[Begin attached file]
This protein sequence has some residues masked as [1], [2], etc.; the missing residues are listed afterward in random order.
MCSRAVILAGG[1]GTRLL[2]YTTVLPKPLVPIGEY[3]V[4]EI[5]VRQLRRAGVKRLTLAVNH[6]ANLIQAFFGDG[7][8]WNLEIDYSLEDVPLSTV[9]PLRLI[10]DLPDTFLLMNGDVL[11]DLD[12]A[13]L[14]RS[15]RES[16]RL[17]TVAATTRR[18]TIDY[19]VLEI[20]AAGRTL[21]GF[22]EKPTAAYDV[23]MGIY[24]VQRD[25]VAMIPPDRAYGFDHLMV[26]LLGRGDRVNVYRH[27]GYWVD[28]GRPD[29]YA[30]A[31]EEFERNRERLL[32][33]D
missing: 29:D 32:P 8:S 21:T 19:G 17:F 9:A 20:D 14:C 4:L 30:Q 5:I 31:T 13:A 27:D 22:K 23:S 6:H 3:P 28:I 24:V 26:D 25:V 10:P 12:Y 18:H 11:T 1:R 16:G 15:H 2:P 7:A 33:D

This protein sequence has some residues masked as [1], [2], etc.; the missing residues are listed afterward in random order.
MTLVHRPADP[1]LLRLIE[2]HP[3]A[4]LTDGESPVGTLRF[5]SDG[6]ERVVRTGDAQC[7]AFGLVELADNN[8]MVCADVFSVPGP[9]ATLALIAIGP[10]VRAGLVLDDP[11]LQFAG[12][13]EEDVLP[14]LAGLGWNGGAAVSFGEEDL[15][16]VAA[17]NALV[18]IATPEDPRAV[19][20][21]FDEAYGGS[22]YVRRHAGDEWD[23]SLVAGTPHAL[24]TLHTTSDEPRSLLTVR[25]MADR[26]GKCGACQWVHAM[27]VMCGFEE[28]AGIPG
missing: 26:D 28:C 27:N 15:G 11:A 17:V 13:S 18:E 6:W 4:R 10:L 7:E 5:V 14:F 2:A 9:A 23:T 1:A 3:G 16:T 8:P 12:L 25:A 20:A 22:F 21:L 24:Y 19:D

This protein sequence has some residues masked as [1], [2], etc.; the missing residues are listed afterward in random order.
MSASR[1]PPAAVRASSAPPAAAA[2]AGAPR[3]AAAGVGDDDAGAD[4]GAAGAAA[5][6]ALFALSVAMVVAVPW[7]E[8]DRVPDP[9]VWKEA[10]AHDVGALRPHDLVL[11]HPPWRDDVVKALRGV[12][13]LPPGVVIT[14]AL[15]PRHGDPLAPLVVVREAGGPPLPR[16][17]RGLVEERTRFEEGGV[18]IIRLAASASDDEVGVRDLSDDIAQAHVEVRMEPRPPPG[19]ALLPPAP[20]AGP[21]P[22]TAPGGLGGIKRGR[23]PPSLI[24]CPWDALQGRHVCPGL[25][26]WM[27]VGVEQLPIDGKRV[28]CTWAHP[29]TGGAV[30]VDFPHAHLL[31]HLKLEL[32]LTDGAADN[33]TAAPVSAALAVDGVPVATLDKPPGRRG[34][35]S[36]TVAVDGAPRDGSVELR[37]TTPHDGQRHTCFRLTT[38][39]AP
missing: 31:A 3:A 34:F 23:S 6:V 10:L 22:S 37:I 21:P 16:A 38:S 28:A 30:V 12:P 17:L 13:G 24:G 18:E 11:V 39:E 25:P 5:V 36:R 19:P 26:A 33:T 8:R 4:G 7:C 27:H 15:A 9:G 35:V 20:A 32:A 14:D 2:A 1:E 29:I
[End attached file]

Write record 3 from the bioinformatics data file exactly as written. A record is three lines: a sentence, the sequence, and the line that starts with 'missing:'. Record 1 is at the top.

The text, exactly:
This protein sequence has some residues masked as [1], [2], etc.; the missing residues are listed afterward in random order.
MSASR[1]PPAAVRASSAPPAAAA[2]AGAPR[3]AAAGVGDDDAGAD[4]GAAGAAA[5][6]ALFALSVAMVVAVPW[7]E[8]DRVPDP[9]VWKEA[10]AHDVGALRPHDLVL[11]HPPWRDDVVKALRGV[12][13]LPPGVVIT[14]AL[15]PRHGDPLAPLVVVREAGGPPLPR[16][17]RGLVEERTRFEEGGV[18]IIRLAASASDDEVGVRDLSDDIAQAHVEVRMEPRPPPG[19]ALLPPAP[20]AGP[21]P[22]TAPGGLGGIKRGR[23]PPSLI[24]CPWDALQGRHVCPGL[25][26]WM[27]VGVEQLPIDGKRV[28]CTWAHP[29]TGGAV[30]VDFPHAHLL[31]HLKLEL[32]LTDGAADN[33]TAAPVSAALAVDGVPVATLDKPPGRRG[34][35]S[36]TVAVDGAPRDGSVELR[37]TTPHDGQRHTCFRLTT[38][39]AP
missing: 31:A 3:A 34:F 23:S 6:V 10:L 22:S 37:I 21:P 16:A 38:S 28:A 30:V 12:P 17:L 13:G 24:G 18:E 11:V 39:E 25:P 5:V 36:R 19:P 26:A 33:T 8:R 4:G 7:C 27:H 15:A 9:G 35:V 20:A 32:A 14:D 2:A 1:E 29:I